It was a really easy pattern available for free on Ravelry that was developed after a knitter stalked the GAP and counted the stitches in their highly expensive cowl for sale. It uses larger circular needles and follows a beginner's seed stitch. Now, I am like varsity beginner knitter, so I was not worried about pattern intricacy, but rather, time. It took me about 4 days, and I did it while going into the knitting zone in front of TV. The problem with that is I would find myself forgetting to alternate stitches, and had a row with about 2-4 stitches going into cable. Ooops! It's hardly noticeable. And then I got eager the night before I tragically wore it to work, and snipped really fast all of the ends. What I failed to recognize is that I need to be as deliberate with finishing off and cutting big projects as I am with little ones. I snipped right into my pattern, and had to do some creative knitting and stitching to hide the holes. Finally, I used a heavier weight yarn than what was recommended, and had fewer yards, so I had to "guess" at how long it would be before I could finish my last row. I had BARELY enough yarn left for the last row, so I seed stitched that bad boy of 131 stitches TIGHT. Consequence? The 2 circumferences are not equal in tension. Ah well. The coat hanger doesn't mind...

When in doubt, pair your less than par creations with small children. Especially ones with boogies and pasta sauce caked on their faces.

It was really a fun project, and if I felt comfortable wearing cowls, I would make more. So if any of you want to go to Lucifer's Lair (yes, I linked that to Michael's craft store) and pick out and buy 2 skeins of appropriate yarn: I'll see what I can do about getting you your own scowl. (I call it, therapy through needles.)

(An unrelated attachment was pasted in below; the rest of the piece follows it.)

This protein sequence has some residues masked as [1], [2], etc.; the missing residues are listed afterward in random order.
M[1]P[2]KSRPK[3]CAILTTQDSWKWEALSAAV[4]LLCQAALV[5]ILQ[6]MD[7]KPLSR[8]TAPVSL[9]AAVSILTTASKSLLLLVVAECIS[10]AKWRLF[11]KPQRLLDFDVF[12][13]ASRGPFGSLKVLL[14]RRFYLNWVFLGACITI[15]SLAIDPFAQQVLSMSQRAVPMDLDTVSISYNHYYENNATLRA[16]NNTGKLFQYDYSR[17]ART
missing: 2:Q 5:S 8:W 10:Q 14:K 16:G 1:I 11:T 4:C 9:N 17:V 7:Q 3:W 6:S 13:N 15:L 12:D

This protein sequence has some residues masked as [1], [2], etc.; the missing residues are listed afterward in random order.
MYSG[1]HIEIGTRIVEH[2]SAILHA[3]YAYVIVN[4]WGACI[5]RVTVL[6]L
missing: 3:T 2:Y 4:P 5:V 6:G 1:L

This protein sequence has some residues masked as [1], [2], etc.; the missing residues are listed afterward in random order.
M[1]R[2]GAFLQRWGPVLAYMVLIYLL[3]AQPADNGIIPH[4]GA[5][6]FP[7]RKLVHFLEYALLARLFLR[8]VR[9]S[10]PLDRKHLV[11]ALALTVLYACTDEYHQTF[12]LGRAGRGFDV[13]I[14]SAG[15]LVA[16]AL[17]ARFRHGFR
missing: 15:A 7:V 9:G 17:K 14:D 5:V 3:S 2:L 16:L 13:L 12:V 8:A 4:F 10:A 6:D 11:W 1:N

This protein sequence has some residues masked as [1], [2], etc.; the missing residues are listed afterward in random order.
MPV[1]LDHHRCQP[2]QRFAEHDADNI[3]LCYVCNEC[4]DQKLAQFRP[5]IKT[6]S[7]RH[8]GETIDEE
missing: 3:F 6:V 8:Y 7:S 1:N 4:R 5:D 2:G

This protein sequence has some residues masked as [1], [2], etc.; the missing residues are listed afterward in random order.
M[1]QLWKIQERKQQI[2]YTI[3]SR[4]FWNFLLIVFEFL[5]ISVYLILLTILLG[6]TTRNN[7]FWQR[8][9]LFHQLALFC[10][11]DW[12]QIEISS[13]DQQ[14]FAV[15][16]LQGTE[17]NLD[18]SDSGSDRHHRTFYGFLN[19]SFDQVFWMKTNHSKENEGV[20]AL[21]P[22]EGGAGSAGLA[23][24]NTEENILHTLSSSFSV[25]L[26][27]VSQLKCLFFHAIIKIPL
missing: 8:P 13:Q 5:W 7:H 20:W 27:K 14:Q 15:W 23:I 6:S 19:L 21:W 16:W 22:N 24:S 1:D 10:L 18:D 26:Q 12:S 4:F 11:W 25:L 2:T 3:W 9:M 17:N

1. I love it! It looks awesome and you can TOTALLY pull it off. You should wear it with pride. I also and guilty of shoving non-skinny jeans in to boots. You can totally rock fashion! Don't be scurred.

  2. Ditto - I love it too! It looks awesome on you! Although, you might have some serious competition with Felix, who also looks MIGHTY cute in it!

    I also have to say do you know that cowls are also called snoods? so when I first read "scowl" i thought you were being witty and combining the two. I figured out the snood thing after reading about 10039 blog posts with "snood" and kept thinking "What is a snood"? I still can't believe how quickly you whipped that scowl together!

  3. I love it! It would totally be admired here in chilly (sometimes..) New England, and they are warm and toasty. I think the fact that you are able to make mistakes and compensate for them is the hallmark of an accomplished knitter.

  4. Looks cozy - I'd wear one! But then I'm guilty of having an in tire drawer in my dresser devoted to scarves I've collected over the past 10 years. I might have a problem.

  5. Then let ME be the first, or fourth at this point, to tell you that cowl is RAD! I must be honest, I'm not usually a fan of knit items only b/c I always want the colors to be neutrals... like the greys, gorgeous browns, and undyed whites I've seen you use. This cowl is AWESOME and I LOVE it. I also love your bunny hats... big time. Wear it well. And wear it tomorrow.

  6. I think it looks fantastic! I'd totally wear one. A scarf that never comes unwrapped and always stays on no matter how many times the 8-month old pulls on it? Yes please! :)